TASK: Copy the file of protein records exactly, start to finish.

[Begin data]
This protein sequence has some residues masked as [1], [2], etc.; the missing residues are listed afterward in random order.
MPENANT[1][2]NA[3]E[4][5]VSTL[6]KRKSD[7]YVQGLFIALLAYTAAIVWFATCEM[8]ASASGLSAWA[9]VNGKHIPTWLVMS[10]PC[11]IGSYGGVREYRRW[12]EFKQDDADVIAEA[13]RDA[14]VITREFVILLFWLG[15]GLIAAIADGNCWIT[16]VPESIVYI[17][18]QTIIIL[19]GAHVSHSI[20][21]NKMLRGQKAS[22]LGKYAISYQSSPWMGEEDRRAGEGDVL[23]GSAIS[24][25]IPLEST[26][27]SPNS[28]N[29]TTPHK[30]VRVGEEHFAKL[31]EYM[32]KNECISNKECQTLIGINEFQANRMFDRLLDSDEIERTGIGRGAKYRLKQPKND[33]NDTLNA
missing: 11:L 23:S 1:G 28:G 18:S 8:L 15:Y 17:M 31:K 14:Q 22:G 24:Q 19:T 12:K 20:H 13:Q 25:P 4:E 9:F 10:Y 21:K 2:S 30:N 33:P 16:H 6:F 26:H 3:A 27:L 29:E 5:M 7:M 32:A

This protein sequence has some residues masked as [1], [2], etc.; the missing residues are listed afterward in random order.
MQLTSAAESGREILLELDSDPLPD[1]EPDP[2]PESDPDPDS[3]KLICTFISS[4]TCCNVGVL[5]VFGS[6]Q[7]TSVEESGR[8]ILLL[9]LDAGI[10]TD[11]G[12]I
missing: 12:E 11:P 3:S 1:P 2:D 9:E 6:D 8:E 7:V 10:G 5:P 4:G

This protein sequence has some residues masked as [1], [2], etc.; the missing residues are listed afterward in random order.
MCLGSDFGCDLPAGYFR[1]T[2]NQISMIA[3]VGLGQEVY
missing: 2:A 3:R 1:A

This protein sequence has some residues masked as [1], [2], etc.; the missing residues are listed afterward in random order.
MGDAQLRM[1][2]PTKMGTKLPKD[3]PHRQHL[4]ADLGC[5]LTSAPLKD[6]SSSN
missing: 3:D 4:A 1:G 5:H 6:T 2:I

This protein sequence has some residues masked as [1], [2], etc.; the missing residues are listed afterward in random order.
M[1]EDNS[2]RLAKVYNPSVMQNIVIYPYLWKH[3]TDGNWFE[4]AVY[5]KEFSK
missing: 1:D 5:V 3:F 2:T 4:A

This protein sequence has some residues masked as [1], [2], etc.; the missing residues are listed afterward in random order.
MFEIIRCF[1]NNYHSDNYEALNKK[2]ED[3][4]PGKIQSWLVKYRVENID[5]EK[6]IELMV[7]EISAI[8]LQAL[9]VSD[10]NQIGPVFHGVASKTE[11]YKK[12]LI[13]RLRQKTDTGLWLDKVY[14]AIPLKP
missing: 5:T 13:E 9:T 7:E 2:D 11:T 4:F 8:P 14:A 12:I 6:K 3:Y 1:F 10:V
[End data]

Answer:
This protein sequence has some residues masked as [1], [2], etc.; the missing residues are listed afterward in random order.
MPENANT[1][2]NA[3]E[4][5]VSTL[6]KRKSD[7]YVQGLFIALLAYTAAIVWFATCEM[8]ASASGLSAWA[9]VNGKHIPTWLVMS[10]PC[11]IGSYGGVREYRRW[12]EFKQDDADVIAEA[13]RDA[14]VITREFVILLFWLG[15]GLIAAIADGNCWIT[16]VPESIVYI[17][18]QTIIIL[19]GAHVSHSI[20][21]NKMLRGQKAS[22]LGKYAISYQSSPWMGEEDRRAGEGDVL[23]GSAIS[24][25]IPLEST[26][27]SPNS[28]N[29]TTPHK[30]VRVGEEHFAKL[31]EYM[32]KNECISNKECQTLIGINEFQANRMFDRLLDSDEIERTGIGRGAKYRLKQPKND[33]NDTLNA
missing: 11:L 23:S 1:G 28:G 18:S 8:L 15:Y 17:M 31:K 14:Q 22:G 24:Q 19:T 12:K 20:H 13:Q 25:P 4:E 9:F 10:Y 21:K 2:S 30:N 33:P 16:H 6:F 26:H 3:A 27:L 29:E 5:M 7:M 32:A

This protein sequence has some residues masked as [1], [2], etc.; the missing residues are listed afterward in random order.
MQLTSAAESGREILLELDSDPLPD[1]EPDP[2]PESDPDPDS[3]KLICTFISS[4]TCCNVGVL[5]VFGS[6]Q[7]TSVEESGR[8]ILLL[9]LDAGI[10]TD[11]G[12]I
missing: 12:E 11:P 3:S 1:P 2:D 9:E 6:D 8:E 7:V 10:G 5:P 4:G

This protein sequence has some residues masked as [1], [2], etc.; the missing residues are listed afterward in random order.
MCLGSDFGCDLPAGYFR[1]T[2]NQISMIA[3]VGLGQEVY
missing: 2:A 3:R 1:A

This protein sequence has some residues masked as [1], [2], etc.; the missing residues are listed afterward in random order.
MGDAQLRM[1][2]PTKMGTKLPKD[3]PHRQHL[4]ADLGC[5]LTSAPLKD[6]SSSN
missing: 3:D 4:A 1:G 5:H 6:T 2:I

This protein sequence has some residues masked as [1], [2], etc.; the missing residues are listed afterward in random order.
M[1]EDNS[2]RLAKVYNPSVMQNIVIYPYLWKH[3]TDGNWFE[4]AVY[5]KEFSK
missing: 1:D 5:V 3:F 2:T 4:A

This protein sequence has some residues masked as [1], [2], etc.; the missing residues are listed afterward in random order.
MFEIIRCF[1]NNYHSDNYEALNKK[2]ED[3][4]PGKIQSWLVKYRVENID[5]EK[6]IELMV[7]EISAI[8]LQAL[9]VSD[10]NQIGPVFHGVASKTE[11]YKK[12]LI[13]RLRQKTDTGLWLDKVY[14]AIPLKP
missing: 5:T 13:E 9:T 7:E 2:D 11:T 4:F 8:P 14:A 12:I 6:K 3:Y 1:F 10:V